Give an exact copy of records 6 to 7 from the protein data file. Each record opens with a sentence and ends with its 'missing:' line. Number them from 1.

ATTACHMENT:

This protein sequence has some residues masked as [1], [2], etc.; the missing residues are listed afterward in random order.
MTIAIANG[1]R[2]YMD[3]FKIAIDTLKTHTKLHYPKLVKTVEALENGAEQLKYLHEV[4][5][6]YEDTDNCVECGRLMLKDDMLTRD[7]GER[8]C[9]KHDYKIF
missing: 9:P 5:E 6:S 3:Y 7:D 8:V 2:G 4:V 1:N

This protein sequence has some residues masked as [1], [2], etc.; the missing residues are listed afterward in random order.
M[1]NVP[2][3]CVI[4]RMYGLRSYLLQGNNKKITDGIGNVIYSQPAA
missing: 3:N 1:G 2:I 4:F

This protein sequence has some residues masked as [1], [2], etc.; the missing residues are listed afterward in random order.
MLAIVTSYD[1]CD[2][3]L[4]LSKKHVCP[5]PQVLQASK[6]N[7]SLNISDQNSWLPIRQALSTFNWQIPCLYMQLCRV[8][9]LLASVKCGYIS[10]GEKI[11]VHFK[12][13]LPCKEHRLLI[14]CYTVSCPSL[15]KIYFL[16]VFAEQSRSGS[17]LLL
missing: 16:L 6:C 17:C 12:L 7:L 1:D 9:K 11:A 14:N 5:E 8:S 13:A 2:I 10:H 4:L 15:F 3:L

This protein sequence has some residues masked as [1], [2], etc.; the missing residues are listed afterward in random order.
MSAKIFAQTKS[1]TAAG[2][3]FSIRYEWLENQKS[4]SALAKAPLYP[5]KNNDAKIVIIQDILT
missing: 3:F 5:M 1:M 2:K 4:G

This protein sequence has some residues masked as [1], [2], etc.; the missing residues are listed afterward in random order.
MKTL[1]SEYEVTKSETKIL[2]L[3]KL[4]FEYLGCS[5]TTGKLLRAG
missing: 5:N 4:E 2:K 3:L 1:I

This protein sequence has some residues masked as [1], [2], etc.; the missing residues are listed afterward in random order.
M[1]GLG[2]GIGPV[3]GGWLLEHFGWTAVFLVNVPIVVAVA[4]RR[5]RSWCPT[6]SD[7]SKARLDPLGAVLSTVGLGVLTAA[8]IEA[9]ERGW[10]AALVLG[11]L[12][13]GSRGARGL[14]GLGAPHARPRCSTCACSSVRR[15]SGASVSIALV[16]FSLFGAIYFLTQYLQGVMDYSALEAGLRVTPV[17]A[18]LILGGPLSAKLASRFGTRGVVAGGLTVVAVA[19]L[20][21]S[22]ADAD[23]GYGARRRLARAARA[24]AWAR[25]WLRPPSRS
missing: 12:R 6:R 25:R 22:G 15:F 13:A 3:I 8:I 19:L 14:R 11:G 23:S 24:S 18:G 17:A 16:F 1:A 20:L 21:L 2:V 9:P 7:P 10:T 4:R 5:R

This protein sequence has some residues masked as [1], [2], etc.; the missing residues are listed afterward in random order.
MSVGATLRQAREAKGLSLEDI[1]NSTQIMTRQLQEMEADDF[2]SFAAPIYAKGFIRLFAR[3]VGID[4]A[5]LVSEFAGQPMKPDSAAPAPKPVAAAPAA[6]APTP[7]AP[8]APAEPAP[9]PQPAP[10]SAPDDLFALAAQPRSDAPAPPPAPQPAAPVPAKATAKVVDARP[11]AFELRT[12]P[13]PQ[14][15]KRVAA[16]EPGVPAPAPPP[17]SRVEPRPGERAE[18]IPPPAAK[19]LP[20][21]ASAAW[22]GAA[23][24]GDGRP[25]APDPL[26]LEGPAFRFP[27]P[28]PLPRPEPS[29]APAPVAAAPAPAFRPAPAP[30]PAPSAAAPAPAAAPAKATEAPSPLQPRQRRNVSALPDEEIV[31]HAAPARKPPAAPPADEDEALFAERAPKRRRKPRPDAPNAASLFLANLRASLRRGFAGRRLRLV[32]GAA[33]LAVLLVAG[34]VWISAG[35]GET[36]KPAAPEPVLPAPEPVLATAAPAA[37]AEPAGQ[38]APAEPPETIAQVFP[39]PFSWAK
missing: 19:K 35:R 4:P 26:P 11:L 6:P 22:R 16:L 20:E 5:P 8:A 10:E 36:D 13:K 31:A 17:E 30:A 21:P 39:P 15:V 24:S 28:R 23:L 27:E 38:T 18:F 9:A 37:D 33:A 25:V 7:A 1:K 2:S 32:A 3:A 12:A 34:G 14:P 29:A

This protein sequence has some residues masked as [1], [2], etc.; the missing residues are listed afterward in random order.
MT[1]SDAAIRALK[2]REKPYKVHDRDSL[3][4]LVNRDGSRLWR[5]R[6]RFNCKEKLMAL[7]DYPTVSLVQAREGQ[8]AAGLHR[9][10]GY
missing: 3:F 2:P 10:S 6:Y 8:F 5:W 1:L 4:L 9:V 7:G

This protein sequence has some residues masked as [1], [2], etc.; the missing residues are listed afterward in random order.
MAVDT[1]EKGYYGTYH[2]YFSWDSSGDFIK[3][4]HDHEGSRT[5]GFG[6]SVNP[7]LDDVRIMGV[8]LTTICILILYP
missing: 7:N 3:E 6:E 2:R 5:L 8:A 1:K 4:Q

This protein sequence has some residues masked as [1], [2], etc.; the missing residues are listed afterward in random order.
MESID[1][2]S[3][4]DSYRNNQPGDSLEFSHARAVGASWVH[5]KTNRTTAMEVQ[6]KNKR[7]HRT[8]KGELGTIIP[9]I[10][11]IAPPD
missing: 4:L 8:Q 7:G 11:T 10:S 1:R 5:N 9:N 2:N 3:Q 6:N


This protein sequence has some residues masked as [1], [2], etc.; the missing residues are listed afterward in random order.
M[1]GLG[2]GIGPV[3]GGWLLEHFGWTAVFLVNVPIVVAVA[4]RR[5]RSWCPT[6]SD[7]SKARLDPLGAVLSTVGLGVLTAA[8]IEA[9]ERGW[10]AALVLG[11]L[12][13]GSRGARGL[14]GLGAPHARPRCSTCACSSVRR[15]SGASVSIALV[16]FSLFGAIYFLTQYLQGVMDYSALEAGLRVTPV[17]A[18]LILGGPLSAKLASRFGTRGVVAGGLTVVAVA[19]L[20][21]S[22]ADAD[23]GYGARRRLARAARA[24]AWAR[25]WLRPPSRS
missing: 12:R 6:R 25:R 22:G 15:F 13:A 3:I 8:I 19:L 14:R 11:G 23:S 24:S 18:G 17:A 16:F 1:A 20:L 21:L 2:V 9:P 7:P 10:T 4:R 5:R

This protein sequence has some residues masked as [1], [2], etc.; the missing residues are listed afterward in random order.
MSVGATLRQAREAKGLSLEDI[1]NSTQIMTRQLQEMEADDF[2]SFAAPIYAKGFIRLFAR[3]VGID[4]A[5]LVSEFAGQPMKPDSAAPAPKPVAAAPAA[6]APTP[7]AP[8]APAEPAP[9]PQPAP[10]SAPDDLFALAAQPRSDAPAPPPAPQPAAPVPAKATAKVVDARP[11]AFELRT[12]P[13]PQ[14][15]KRVAA[16]EPGVPAPAPPP[17]SRVEPRPGERAE[18]IPPPAAK[19]LP[20][21]ASAAW[22]GAA[23][24]GDGRP[25]APDPL[26]LEGPAFRFP[27]P[28]PLPRPEPS[29]APAPVAAAPAPAFRPAPAP[30]PAPSAAAPAPAAAPAKATEAPSPLQPRQRRNVSALPDEEIV[31]HAAPARKPPAAPPADEDEALFAERAPKRRRKPRPDAPNAASLFLANLRASLRRGFAGRRLRLV[32]GAA[33]LAVLLVAG[34]VWISAG[35]GET[36]KPAAPEPVLPAPEPVLATAAPAA[37]AEPAGQ[38]APAEPPETIAQVFP[39]PFSWAK
missing: 19:K 35:R 4:P 26:P 11:L 6:P 22:R 16:L 20:E 5:P 8:A 10:E 36:D 13:K 31:A 17:E 30:A 21:P 39:P 15:V 24:S 28:R 23:L 27:E 38:T 18:F 9:A 37:D 33:A 25:V 7:A 1:K 2:S 32:A 3:A 12:A 34:G 14:P 29:A